Those of you who work in the photography industry may well be aware of the ongoing threat to a photographer’s legal right to claim ownership to their work, known as the “Orphan Works Bill” (or more widely as the “UK Enterprise and Regulatory Reform Bill”)? While a previous attempt to change copyright law was successfully seen off following a grass-roots campaign by opponents of the Bill, the Government is attempting to bring in a new selection of measures that will directly impact how and when someone can claim a photograph as their own. To put this in very simple terms, under the plans, if a person believes that they do not know who took a photograph and they claim to have exhausted all avenues in ascertaining the owner, they would be legally allowed to use the image without payment. While a supporter of the Bill may see this as a valuable opportunity to free up creativity and business, the reality is that it only takes a few clicks to strip all metadata (and therefore ownership details) from a picture, making it potentially “free to use”. Not a good thing.
Having seen the recent publicity drive by the organisers of the Stop 43 campaign, I followed their well-written advice and wrote a number of letters to select members of the House of Lords, raising my concern about the possibility of new laws coming in that will affect photographers all over the country. Never having written to a politician or a Lord before, I had to do a bit of research, even including how to address the recipients! I sent my letter along with a pre-written covering letter and a selection of graphic illustrations of potential pitfalls to the Governments sweeping proposals.
The Stop 43 website suggests sending letters to the following peers as they are seen to be influential on the outcome of this issue;
- Viscount Younger of Leckie
- Lord Clement-Jones
- Lord Stevenson
- Lord Black
- Baroness Buscombe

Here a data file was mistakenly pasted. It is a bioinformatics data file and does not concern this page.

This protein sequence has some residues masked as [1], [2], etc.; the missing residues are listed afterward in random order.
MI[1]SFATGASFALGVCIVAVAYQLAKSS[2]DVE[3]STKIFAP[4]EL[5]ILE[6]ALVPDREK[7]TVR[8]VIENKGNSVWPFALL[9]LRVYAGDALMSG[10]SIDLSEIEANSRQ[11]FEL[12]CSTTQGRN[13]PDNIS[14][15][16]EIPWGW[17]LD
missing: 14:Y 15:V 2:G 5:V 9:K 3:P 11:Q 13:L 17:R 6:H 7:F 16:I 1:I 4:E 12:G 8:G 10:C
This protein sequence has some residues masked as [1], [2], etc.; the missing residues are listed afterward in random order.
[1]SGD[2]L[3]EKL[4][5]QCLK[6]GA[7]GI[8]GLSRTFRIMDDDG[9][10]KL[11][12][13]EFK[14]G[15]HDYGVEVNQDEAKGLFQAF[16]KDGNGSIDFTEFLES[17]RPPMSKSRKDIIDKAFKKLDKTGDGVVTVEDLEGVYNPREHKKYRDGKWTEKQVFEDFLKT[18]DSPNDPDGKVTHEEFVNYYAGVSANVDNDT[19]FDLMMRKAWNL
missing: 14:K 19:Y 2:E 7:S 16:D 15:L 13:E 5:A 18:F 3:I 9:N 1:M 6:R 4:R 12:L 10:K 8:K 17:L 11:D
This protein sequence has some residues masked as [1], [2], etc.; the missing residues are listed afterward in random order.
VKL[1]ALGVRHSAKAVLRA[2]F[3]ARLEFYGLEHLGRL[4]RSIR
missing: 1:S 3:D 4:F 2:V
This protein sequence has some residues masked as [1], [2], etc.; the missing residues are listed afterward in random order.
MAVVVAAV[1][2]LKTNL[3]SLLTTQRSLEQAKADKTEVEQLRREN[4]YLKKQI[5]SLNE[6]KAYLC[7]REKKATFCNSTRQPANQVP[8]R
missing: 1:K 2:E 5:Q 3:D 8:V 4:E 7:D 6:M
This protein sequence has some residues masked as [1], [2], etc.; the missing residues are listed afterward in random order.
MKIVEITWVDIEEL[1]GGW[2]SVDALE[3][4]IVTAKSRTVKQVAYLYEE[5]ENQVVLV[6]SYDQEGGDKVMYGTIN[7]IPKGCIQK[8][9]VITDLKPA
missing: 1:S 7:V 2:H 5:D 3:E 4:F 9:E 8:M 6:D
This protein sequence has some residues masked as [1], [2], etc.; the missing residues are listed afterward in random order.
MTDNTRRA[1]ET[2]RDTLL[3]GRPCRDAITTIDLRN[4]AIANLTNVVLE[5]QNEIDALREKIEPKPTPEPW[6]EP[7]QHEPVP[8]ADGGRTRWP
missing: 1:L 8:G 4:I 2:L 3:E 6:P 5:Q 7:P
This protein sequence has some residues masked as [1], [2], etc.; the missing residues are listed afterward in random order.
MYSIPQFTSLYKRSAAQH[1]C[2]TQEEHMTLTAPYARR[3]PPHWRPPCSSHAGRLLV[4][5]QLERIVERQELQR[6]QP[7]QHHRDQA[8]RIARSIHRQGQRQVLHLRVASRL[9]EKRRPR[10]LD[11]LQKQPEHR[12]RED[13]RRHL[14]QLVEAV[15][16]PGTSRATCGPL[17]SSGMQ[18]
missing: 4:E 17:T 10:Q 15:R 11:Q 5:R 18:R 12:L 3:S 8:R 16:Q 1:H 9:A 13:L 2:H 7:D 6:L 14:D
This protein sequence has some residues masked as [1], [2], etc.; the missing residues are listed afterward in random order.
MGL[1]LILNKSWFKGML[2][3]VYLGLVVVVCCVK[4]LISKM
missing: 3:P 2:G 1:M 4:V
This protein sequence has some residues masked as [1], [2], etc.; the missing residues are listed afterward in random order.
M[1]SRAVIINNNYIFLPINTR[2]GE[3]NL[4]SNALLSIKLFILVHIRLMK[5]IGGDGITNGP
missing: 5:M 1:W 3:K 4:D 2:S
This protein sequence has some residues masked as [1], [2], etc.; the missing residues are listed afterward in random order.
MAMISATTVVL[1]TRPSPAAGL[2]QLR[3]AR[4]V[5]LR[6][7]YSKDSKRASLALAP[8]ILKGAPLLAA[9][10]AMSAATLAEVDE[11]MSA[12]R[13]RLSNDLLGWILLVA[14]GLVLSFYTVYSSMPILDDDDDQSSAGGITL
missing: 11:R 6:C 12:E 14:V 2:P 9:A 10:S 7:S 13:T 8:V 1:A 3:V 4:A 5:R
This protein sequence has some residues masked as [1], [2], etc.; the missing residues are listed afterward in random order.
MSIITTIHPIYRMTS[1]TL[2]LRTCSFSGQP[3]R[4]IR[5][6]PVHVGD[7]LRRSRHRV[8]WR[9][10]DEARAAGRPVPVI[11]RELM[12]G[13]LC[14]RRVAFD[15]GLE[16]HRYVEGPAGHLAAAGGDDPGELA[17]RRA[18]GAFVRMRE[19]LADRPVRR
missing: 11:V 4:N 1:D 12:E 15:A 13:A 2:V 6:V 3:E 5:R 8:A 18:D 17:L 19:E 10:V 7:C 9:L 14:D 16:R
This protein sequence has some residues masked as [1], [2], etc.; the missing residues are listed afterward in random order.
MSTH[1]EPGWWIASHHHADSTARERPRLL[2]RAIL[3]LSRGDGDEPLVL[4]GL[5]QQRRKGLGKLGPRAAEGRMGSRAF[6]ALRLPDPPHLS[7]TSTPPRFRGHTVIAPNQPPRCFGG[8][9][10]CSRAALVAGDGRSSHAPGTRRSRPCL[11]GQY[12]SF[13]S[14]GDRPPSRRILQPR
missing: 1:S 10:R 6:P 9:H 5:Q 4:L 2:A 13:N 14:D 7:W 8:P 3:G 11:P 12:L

- Lord Grade
- Baroness Hayter
- Lord Jenkin
- Lord Lucas
- Lord Pannick
While I share my letter below, I ask that
if when you decide to write to a member of the House of Lords, you write your own letter as it soon becomes very clear to someone if they’re just receiving the same letter over and over again. This would prove to be a waste of time as your letter won’t be read and your concerns potentially disregarded. Make it personal and you have more chance of a response. If you have ropey handwriting (like 99% of the world), type it and print it out. The important thing is that it lands on the desk of the recipient and can’t just be deleted as spam. Keep it polite and clear and you will hopefully get results (or at least a reply!)
I am writing to you to express my concern over the Enterprise and Regulatory Reform Bill that is currently being proposed by the Government.
As a press photographer who has previously worked for The Times newspaper, and now works for Agence France-Presse international news agency, the proposed bill would both damage the industry and threaten my future income. While the bill proposes many changes to the photography and creative industry, the elements that affect copyright ownership and the “Orphan Works” area concern me most, as they would potentially lead to countless legal cases of image ownership disputes and the organised theft of copyrighted material.
I’m asking for your help in placing any decisions concerning the changes to copyright law on hold until independent organisation “The Copyright Hub” has had a chance to provide its new licensed solutions to the issues addressed by the Enterprise and Regulatory Reform Bill.